Two words on immigration (2)

Russia, too, is going through a high-immigration period. The question “Who’d want to move to Russia?” is important but not in the way Dave meant it. Who can legally get into the US on a work or residency visa? Those who have close relatives there; those who can pass as refugees; and those who have skills that are officially in demand in the US–skills from a rather narrow set, such as computer-related and scientific. Plus, those who know how to convince US immigration authorities they qualify under any of these categories, have a huge advantage. Thus, whatever brains are being drained out of Russia and the CIS, there are still a good deal left. My ideal immigrant from the former USSR would be well educated and Russophone or bilingual. That kind of person wouldn’t be particularly visible in Moscow, especially if ethnically Russian or Ukrainian. But they realize they are going to face stringent competition in Russian cities, and there is no guarantee of winning.

Immigrants I see in the streets of Moscow are, of course, in a different class–or I wouldn’t be able to identify them as folks “not from here.” Lots of them may be guestworkers, but something tells me some are going to spend a lot of time in Russia, provided the economy does not collapse. Russia, it seems, has no shortage of unskilled native labor. Why then…?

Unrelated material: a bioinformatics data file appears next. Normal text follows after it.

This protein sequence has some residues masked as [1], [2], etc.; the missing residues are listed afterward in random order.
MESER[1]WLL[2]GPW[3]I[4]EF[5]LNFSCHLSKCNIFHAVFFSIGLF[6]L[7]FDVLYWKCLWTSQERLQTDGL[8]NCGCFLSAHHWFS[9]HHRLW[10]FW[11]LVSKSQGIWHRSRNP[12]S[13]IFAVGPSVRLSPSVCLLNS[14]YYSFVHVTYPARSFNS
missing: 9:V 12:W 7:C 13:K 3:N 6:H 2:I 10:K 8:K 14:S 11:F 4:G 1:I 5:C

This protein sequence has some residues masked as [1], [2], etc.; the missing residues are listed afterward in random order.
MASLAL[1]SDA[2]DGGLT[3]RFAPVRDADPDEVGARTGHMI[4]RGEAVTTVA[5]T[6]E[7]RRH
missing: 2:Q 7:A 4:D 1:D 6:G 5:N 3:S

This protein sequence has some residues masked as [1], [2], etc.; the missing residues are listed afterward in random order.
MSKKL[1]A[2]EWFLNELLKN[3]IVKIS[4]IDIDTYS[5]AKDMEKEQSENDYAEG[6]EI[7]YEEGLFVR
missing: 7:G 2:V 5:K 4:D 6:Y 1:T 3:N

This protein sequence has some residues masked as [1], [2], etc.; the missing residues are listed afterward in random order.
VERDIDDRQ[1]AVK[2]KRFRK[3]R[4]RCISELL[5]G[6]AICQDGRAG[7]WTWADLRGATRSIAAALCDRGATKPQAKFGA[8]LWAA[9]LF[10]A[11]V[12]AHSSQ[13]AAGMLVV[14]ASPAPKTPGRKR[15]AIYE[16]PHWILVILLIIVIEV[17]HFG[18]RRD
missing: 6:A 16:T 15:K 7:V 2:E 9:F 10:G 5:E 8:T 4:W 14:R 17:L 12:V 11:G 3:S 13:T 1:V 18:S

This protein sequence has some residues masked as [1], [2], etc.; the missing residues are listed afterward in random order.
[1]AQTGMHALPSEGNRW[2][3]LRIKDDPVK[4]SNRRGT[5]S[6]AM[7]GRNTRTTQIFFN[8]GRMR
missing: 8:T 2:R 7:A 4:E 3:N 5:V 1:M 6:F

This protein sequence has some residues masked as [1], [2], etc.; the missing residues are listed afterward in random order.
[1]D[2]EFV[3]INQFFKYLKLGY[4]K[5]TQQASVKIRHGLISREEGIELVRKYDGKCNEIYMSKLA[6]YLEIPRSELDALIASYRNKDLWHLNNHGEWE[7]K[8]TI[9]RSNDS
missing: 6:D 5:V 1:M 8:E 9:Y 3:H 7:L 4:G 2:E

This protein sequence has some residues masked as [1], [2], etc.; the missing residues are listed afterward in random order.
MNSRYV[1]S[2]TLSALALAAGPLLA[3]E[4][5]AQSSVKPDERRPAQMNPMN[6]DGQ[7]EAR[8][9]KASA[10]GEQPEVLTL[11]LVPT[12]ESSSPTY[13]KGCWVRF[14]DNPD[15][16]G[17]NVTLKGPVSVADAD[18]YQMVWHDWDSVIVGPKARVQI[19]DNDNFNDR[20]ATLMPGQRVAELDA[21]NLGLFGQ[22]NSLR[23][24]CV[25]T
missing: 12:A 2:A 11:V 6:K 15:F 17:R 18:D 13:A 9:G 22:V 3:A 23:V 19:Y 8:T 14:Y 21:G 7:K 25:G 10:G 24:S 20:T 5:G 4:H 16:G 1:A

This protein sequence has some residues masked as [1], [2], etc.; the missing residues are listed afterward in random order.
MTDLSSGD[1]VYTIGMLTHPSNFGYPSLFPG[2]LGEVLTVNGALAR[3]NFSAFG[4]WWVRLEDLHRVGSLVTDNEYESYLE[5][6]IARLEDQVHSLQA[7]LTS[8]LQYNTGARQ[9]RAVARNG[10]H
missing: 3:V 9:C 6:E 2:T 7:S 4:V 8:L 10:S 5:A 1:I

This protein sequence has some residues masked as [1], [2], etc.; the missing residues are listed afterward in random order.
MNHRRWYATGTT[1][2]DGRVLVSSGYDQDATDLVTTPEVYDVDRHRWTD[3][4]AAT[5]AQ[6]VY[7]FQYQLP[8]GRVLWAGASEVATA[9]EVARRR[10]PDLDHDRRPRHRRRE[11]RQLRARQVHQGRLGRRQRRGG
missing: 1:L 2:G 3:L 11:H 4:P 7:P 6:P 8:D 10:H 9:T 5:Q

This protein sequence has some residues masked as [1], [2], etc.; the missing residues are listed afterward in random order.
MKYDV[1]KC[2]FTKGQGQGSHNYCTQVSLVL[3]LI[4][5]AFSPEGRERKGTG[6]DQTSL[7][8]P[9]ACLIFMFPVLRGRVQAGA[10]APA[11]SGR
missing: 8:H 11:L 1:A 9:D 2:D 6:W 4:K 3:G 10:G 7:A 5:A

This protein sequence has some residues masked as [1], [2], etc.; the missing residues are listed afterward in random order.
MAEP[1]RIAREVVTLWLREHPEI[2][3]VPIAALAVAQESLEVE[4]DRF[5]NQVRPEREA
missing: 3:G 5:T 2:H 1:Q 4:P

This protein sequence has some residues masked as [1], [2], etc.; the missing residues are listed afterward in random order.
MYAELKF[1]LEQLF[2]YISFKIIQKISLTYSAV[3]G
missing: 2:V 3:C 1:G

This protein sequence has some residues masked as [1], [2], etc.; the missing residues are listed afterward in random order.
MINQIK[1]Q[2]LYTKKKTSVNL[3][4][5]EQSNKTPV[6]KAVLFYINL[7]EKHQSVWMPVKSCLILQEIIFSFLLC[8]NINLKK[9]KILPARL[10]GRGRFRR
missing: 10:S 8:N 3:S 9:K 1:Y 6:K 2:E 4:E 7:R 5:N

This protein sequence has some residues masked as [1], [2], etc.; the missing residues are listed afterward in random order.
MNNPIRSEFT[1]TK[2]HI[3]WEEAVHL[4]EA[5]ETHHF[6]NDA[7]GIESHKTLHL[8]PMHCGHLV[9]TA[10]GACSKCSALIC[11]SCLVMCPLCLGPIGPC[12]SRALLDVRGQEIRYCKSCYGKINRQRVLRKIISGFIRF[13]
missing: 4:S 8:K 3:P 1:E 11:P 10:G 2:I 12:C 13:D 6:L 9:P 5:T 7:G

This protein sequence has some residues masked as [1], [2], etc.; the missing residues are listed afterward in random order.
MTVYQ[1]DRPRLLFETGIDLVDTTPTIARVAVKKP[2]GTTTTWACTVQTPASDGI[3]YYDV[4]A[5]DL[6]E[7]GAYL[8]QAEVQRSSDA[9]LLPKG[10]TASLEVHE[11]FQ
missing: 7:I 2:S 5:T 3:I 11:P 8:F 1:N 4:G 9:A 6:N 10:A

Ironically, partly because of legal restrictions on residency and foreign labor. Employers find it more profitable and convenient to hire CIS nationals (read illegals whose labor is cheap) and pay off Russian authorities than hire Russian citizens.

Aside from higher reservation wages, I don’t know what obstacles there are to recruiting teams of Russians in provincial areas for work on Moscow construction sites. I suppose I don’t know enough of this market. Still, every time I hear of the low wages outside of Russia’s big cities, I recall that Ukrainians, Moldovans and Tajiks are taking jobs that seem fit for migrants from other places within Russia. The Duma passed a stringent immigration law this year (which I don’t approve of), now how about enforcing it? Sure, profit margins would get squeezed a little, but Russian workers are not that much more expensive to wipe out the profits.

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